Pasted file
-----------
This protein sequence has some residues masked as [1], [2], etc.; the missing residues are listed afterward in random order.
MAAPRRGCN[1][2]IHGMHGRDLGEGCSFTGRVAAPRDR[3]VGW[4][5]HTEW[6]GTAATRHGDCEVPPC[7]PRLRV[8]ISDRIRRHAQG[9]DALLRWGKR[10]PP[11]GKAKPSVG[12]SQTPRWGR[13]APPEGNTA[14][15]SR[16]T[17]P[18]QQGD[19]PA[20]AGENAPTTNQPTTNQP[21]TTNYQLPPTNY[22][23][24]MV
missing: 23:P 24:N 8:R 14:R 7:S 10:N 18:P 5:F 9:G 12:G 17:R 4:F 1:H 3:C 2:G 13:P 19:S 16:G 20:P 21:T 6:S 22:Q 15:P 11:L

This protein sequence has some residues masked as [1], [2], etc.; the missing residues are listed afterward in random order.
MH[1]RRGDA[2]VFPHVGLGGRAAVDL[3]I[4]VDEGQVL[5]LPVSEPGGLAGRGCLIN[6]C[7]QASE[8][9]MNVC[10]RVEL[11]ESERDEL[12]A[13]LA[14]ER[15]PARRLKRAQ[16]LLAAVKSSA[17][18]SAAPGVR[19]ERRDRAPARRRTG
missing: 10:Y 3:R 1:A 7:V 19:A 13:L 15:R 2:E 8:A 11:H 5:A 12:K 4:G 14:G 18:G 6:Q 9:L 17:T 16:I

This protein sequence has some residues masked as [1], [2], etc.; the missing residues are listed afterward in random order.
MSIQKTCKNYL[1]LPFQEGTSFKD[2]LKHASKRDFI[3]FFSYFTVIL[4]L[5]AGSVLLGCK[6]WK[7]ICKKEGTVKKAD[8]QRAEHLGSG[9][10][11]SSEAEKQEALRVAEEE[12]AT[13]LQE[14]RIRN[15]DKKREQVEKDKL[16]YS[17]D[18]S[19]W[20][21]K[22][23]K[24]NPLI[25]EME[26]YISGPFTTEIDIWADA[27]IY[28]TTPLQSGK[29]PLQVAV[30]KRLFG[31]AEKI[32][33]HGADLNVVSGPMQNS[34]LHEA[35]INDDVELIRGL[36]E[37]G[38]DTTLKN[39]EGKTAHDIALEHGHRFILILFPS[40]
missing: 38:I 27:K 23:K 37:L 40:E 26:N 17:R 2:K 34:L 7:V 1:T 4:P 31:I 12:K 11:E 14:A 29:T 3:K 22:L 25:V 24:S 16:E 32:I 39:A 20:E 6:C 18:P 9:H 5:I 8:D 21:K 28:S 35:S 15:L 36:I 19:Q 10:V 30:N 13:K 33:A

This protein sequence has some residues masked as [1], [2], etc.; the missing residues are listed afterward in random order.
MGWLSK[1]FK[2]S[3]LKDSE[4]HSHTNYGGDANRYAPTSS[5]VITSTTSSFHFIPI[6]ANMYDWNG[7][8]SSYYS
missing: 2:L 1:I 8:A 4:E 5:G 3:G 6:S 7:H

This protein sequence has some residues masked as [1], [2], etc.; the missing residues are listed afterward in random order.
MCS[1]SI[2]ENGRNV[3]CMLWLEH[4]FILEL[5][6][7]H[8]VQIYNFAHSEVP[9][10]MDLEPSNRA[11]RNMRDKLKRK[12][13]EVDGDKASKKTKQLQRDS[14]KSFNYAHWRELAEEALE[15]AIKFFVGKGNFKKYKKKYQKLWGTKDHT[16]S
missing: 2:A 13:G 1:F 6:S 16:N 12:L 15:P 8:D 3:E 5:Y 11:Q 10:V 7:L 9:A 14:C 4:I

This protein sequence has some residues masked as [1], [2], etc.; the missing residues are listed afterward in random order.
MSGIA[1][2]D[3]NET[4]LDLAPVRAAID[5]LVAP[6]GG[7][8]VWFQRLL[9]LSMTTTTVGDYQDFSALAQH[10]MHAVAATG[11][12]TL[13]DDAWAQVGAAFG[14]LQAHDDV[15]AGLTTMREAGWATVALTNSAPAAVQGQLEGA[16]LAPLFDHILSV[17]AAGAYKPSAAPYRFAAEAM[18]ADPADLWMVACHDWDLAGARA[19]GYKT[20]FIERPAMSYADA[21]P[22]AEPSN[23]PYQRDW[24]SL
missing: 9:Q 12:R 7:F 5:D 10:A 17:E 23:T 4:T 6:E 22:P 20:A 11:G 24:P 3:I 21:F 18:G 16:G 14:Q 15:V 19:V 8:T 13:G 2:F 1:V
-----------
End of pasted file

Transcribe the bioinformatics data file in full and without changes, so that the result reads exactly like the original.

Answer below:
This protein sequence has some residues masked as [1], [2], etc.; the missing residues are listed afterward in random order.
MAAPRRGCN[1][2]IHGMHGRDLGEGCSFTGRVAAPRDR[3]VGW[4][5]HTEW[6]GTAATRHGDCEVPPC[7]PRLRV[8]ISDRIRRHAQG[9]DALLRWGKR[10]PP[11]GKAKPSVG[12]SQTPRWGR[13]APPEGNTA[14][15]SR[16]T[17]P[18]QQGD[19]PA[20]AGENAPTTNQPTTNQP[21]TTNYQLPPTNY[22][23][24]MV
missing: 23:P 24:N 8:R 14:R 7:S 10:N 18:P 5:F 9:G 12:G 17:R 4:F 1:H 3:C 2:G 13:P 19:S 16:G 20:P 21:T 6:S 22:Q 15:P 11:L

This protein sequence has some residues masked as [1], [2], etc.; the missing residues are listed afterward in random order.
MH[1]RRGDA[2]VFPHVGLGGRAAVDL[3]I[4]VDEGQVL[5]LPVSEPGGLAGRGCLIN[6]C[7]QASE[8][9]MNVC[10]RVEL[11]ESERDEL[12]A[13]LA[14]ER[15]PARRLKRAQ[16]LLAAVKSSA[17][18]SAAPGVR[19]ERRDRAPARRRTG
missing: 10:Y 3:R 1:A 7:V 19:A 13:L 15:R 2:E 8:A 11:H 5:A 12:K 4:G 14:G 18:G 6:Q 9:L 17:T 16:I

This protein sequence has some residues masked as [1], [2], etc.; the missing residues are listed afterward in random order.
MSIQKTCKNYL[1]LPFQEGTSFKD[2]LKHASKRDFI[3]FFSYFTVIL[4]L[5]AGSVLLGCK[6]WK[7]ICKKEGTVKKAD[8]QRAEHLGSG[9][10][11]SSEAEKQEALRVAEEE[12]AT[13]LQE[14]RIRN[15]DKKREQVEKDKL[16]YS[17]D[18]S[19]W[20][21]K[22][23]K[24]NPLI[25]EME[26]YISGPFTTEIDIWADA[27]IY[28]TTPLQSGK[29]PLQVAV[30]KRLFG[31]AEKI[32][33]HGADLNVVSGPMQNS[34]LHEA[35]INDDVELIRGL[36]E[37]G[38]DTTLKN[39]EGKTAHDIALEHGHRFILILFPS[40]
missing: 38:I 27:K 23:K 37:L 40:E 26:N 17:R 2:K 34:L 7:V 1:T 4:P 31:I 12:K 11:E 14:A 29:T 3:K 22:L 25:V 24:S 16:E 32:I 39:A 20:E 6:C 18:P 9:H 5:I 8:D 21:K 28:S 35:S 15:L 36:I 19:Q 10:V 30:N 13:K 33:A

This protein sequence has some residues masked as [1], [2], etc.; the missing residues are listed afterward in random order.
MGWLSK[1]FK[2]S[3]LKDSE[4]HSHTNYGGDANRYAPTSS[5]VITSTTSSFHFIPI[6]ANMYDWNG[7][8]SSYYS
missing: 2:L 1:I 8:A 4:E 5:G 3:G 6:S 7:H

This protein sequence has some residues masked as [1], [2], etc.; the missing residues are listed afterward in random order.
MCS[1]SI[2]ENGRNV[3]CMLWLEH[4]FILEL[5][6][7]H[8]VQIYNFAHSEVP[9][10]MDLEPSNRA[11]RNMRDKLKRK[12][13]EVDGDKASKKTKQLQRDS[14]KSFNYAHWRELAEEALE[15]AIKFFVGKGNFKKYKKKYQKLWGTKDHT[16]S
missing: 2:A 13:G 1:F 6:S 16:N 12:L 15:P 8:D 3:E 5:Y 11:Q 10:V 7:L 9:A 14:C 4:I

This protein sequence has some residues masked as [1], [2], etc.; the missing residues are listed afterward in random order.
MSGIA[1][2]D[3]NET[4]LDLAPVRAAID[5]LVAP[6]GG[7][8]VWFQRLL[9]LSMTTTTVGDYQDFSALAQH[10]MHAVAATG[11][12]TL[13]DDAWAQVGAAFG[14]LQAHDDV[15]AGLTTMREAGWATVALTNSAPAAVQGQLEGA[16]LAPLFDHILSV[17]AAGAYKPSAAPYRFAAEAM[18]ADPADLWMVACHDWDLAGARA[19]GYKT[20]FIERPAMSYADA[21]P[22]AEPSN[23]PYQRDW[24]SL
missing: 9:Q 12:R 7:F 5:D 10:A 17:E 23:T 4:T 6:E 22:P 20:A 11:G 24:P 3:I 21:F 18:G 16:G 14:Q 15:V 19:V 8:T 13:G 2:F 1:V